Learning objectives: Upon successful completion of this course, students will be able to:
Course Description: This course provides an overview of a Six Sigma based quality/quality improvement system by presenting the components this very popular approach to providing a quality by the organization. The course goes from the beginning of determining organizational goals in the defining phase to gathering, describing, summarizing, and analyzing data in the measurement phase (to set the baseline for the organization) to designing the improve and control measures, to finally implementing and validating the solution/modification measures.
Various class exercises provide participants an opportunity to explore the concepts covered in the class.
Learning objectives: Topics covered include the following:
Course Description: Many agencies are being challenged with procurement activities as more and more work has an information technology (IT) component. One reason is that many agencies prefer their vendors to use the newer agile methodology for contracted work. The challenge is manifest in that there is a mismatch between standard contracting practices and the agile methodology. Previously used development methodologies used versions of traditional project management (sometimes called waterfall) which aligned with contracting practices (e.g., for a RFP, the buyers defined the work to be done and resulting deliverables in the SOW, and the potential vendors responded with their proposals of how they would do the work and how much to bid for this effort). Agile methodologies do not allow the definition of the deliverables prior to contract award and the work starting, which significantly challenges and complicates contracting activities. This course looks at contracting approaches that agencies can use which synchronize with the newer agile approach and allow them to function successfully in this environment.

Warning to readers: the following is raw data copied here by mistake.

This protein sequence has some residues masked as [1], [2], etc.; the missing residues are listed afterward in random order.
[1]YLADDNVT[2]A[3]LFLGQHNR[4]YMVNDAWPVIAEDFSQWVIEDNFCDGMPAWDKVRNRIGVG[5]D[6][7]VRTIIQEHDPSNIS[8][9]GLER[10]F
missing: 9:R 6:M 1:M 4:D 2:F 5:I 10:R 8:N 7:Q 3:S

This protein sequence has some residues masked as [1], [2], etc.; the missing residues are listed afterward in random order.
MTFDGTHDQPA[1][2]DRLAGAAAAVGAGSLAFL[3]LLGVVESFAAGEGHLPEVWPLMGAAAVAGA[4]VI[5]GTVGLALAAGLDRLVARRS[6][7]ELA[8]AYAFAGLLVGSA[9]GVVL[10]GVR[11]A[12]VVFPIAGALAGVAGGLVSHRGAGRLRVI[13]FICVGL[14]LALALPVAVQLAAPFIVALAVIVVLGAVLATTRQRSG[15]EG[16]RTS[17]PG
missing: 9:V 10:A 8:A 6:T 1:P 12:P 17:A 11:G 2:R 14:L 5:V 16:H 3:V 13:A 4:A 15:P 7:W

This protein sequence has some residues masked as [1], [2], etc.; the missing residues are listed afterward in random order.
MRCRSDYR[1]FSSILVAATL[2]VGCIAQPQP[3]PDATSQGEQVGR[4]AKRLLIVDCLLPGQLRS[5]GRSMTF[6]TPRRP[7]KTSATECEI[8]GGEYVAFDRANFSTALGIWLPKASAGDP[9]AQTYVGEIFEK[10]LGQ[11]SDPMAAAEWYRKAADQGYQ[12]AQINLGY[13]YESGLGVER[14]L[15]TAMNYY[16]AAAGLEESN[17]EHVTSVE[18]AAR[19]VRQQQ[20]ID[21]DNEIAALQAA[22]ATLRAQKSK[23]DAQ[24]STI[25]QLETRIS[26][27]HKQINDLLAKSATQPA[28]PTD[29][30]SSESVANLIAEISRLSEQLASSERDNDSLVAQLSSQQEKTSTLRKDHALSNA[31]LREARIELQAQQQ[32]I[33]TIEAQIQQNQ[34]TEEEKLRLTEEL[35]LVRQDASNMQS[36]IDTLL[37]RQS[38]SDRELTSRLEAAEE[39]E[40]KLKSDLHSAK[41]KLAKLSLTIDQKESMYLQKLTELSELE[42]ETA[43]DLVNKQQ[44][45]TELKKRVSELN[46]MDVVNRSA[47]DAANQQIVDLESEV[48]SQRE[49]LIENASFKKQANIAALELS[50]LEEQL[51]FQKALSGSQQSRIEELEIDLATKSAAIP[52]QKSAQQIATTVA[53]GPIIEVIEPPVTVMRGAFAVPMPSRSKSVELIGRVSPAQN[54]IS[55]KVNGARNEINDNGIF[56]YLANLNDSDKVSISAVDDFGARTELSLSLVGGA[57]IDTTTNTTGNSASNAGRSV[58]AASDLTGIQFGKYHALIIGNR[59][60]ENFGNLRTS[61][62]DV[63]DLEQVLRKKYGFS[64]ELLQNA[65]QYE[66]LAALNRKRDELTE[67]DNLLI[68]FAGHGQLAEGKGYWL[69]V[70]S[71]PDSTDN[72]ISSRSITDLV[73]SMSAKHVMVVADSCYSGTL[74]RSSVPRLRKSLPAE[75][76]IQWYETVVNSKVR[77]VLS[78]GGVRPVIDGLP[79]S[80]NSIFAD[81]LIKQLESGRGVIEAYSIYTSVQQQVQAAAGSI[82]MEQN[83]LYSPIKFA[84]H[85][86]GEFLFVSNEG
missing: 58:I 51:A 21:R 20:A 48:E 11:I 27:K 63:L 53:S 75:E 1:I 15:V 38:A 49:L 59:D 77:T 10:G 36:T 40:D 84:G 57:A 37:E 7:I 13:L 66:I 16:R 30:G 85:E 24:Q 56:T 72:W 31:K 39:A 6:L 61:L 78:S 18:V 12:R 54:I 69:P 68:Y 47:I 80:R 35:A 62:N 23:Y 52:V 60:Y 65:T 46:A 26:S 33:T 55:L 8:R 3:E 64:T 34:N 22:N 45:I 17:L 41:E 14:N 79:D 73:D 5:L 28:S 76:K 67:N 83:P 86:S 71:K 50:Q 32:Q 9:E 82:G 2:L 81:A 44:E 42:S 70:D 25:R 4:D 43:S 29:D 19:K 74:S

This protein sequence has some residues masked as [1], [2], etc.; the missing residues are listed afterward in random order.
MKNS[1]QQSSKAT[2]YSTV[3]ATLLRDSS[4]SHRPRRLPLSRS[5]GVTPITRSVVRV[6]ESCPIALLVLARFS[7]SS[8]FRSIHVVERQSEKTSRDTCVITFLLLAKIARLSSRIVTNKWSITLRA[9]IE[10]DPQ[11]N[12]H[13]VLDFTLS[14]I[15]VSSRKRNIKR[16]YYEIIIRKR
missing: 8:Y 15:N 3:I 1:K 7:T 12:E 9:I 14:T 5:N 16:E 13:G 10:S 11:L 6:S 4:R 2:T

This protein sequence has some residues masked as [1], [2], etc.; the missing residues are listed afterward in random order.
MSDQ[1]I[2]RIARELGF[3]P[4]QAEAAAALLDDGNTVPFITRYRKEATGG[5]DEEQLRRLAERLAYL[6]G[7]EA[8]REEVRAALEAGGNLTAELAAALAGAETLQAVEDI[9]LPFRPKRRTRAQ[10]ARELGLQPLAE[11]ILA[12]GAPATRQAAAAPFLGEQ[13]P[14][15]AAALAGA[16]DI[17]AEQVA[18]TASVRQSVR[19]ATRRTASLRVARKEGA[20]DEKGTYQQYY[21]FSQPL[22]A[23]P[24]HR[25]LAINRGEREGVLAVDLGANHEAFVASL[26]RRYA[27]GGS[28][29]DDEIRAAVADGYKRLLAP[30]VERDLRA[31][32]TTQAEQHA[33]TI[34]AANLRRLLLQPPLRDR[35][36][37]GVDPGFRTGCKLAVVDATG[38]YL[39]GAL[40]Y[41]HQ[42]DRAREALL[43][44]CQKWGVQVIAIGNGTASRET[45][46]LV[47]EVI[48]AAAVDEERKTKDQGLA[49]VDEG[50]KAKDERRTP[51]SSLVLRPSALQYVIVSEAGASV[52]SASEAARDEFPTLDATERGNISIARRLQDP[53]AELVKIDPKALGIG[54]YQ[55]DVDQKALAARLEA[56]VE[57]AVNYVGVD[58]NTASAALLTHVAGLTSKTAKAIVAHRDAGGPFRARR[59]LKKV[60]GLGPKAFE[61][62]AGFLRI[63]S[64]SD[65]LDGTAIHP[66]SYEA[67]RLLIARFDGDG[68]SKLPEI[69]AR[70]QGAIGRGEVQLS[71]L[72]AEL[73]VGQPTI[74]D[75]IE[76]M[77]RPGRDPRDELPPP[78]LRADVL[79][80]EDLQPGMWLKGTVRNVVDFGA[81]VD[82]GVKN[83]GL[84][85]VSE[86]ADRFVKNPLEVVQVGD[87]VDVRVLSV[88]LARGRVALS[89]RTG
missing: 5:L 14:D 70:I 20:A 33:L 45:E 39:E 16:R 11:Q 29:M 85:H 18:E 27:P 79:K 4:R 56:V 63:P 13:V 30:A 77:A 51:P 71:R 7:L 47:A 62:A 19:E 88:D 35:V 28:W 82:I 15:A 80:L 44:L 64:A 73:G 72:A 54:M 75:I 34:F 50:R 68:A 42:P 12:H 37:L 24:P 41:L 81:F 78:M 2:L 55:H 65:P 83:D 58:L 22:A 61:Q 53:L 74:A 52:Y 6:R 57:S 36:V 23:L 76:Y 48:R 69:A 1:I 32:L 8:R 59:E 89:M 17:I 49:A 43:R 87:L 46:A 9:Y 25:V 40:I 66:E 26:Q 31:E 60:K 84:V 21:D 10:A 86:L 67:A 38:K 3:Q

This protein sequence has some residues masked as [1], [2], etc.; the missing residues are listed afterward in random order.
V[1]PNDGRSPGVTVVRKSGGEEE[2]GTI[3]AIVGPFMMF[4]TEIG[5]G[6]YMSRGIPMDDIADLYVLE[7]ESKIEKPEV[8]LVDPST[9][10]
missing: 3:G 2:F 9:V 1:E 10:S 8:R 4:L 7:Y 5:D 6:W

Project Management professionals and their organizations are realizing the value of anticipating the unexpected in activities and projects that is addressing risk. But they are often unsure of how to accomplish this. In this course, student will not only receive a thorough presentation of project and contract risk, but they will learn how to analyze, plan for, and deal with risk in a practical and manageable way throughout the project and contract lifecycle. Risk management from various dimensions including defining and identifying risk; methodologies for evaluating the chance, impact, and mitigation strategies of risks; contingency planning and techniques for establishing and maintaining a risk management plan for the project or contract. Students will reinforce techniques presented in-class practice exercises.
Questions or Comments
For questions or comments, please contact Training and Certification Program at 512-463-5355.